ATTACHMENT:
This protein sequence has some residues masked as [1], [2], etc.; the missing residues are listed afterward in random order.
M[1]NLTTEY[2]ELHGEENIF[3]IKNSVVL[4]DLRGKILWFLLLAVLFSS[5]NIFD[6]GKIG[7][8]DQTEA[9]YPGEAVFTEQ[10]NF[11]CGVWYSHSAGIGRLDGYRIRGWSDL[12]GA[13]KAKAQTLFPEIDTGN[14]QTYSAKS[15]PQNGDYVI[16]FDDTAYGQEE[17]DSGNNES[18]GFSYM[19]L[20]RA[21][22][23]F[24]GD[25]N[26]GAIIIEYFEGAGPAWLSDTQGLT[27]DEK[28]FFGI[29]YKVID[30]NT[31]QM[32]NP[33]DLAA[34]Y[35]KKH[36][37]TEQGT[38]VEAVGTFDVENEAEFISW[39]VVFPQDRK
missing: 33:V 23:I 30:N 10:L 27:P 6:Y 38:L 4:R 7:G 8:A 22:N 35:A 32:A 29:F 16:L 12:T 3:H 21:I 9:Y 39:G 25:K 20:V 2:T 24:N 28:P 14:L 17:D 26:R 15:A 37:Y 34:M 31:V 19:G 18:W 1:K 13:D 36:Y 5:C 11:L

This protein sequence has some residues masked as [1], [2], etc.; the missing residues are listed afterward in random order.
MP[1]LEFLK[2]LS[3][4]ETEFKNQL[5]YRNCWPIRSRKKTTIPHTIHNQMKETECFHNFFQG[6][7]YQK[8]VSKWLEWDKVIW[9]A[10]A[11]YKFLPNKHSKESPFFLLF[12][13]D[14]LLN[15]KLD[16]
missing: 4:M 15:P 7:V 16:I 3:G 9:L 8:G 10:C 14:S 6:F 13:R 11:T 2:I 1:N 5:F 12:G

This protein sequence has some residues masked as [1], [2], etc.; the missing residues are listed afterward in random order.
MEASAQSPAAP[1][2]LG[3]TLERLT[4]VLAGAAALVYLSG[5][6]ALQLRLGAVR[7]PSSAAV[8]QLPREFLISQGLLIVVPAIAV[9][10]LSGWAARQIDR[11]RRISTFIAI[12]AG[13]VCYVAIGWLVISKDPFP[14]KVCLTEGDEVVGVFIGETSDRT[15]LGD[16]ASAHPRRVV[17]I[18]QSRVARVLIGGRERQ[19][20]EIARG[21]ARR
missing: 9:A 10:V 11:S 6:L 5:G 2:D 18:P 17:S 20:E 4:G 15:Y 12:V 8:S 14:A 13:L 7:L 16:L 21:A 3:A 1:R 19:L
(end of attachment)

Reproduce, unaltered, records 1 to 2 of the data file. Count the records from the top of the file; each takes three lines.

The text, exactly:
This protein sequence has some residues masked as [1], [2], etc.; the missing residues are listed afterward in random order.
M[1]NLTTEY[2]ELHGEENIF[3]IKNSVVL[4]DLRGKILWFLLLAVLFSS[5]NIFD[6]GKIG[7][8]DQTEA[9]YPGEAVFTEQ[10]NF[11]CGVWYSHSAGIGRLDGYRIRGWSDL[12]GA[13]KAKAQTLFPEIDTGN[14]QTYSAKS[15]PQNGDYVI[16]FDDTAYGQEE[17]DSGNNES[18]GFSYM[19]L[20]RA[21][22][23]F[24]GD[25]N[26]GAIIIEYFEGAGPAWLSDTQGLT[27]DEK[28]FFGI[29]YKVID[30]NT[31]QM[32]NP[33]DLAA[34]Y[35]KKH[36][37]TEQGT[38]VEAVGTFDVENEAEFISW[39]VVFPQDRK
missing: 33:V 23:I 30:N 10:L 27:P 6:Y 38:L 4:R 7:G 8:A 22:N 35:A 32:A 29:F 16:L 12:T 3:H 21:I 9:Y 39:G 25:K 20:V 2:T 24:N 28:P 14:L 17:D 26:R 15:A 37:Y 34:M 31:V 19:G 18:W 1:K 13:D 36:Y 5:C 11:L

This protein sequence has some residues masked as [1], [2], etc.; the missing residues are listed afterward in random order.
MP[1]LEFLK[2]LS[3][4]ETEFKNQL[5]YRNCWPIRSRKKTTIPHTIHNQMKETECFHNFFQG[6][7]YQK[8]VSKWLEWDKVIW[9]A[10]A[11]YKFLPNKHSKESPFFLLF[12][13]D[14]LLN[15]KLD[16]
missing: 4:M 15:P 7:V 16:I 3:G 9:L 8:G 10:C 14:S 6:F 13:R 11:T 2:I 1:N 5:F 12:G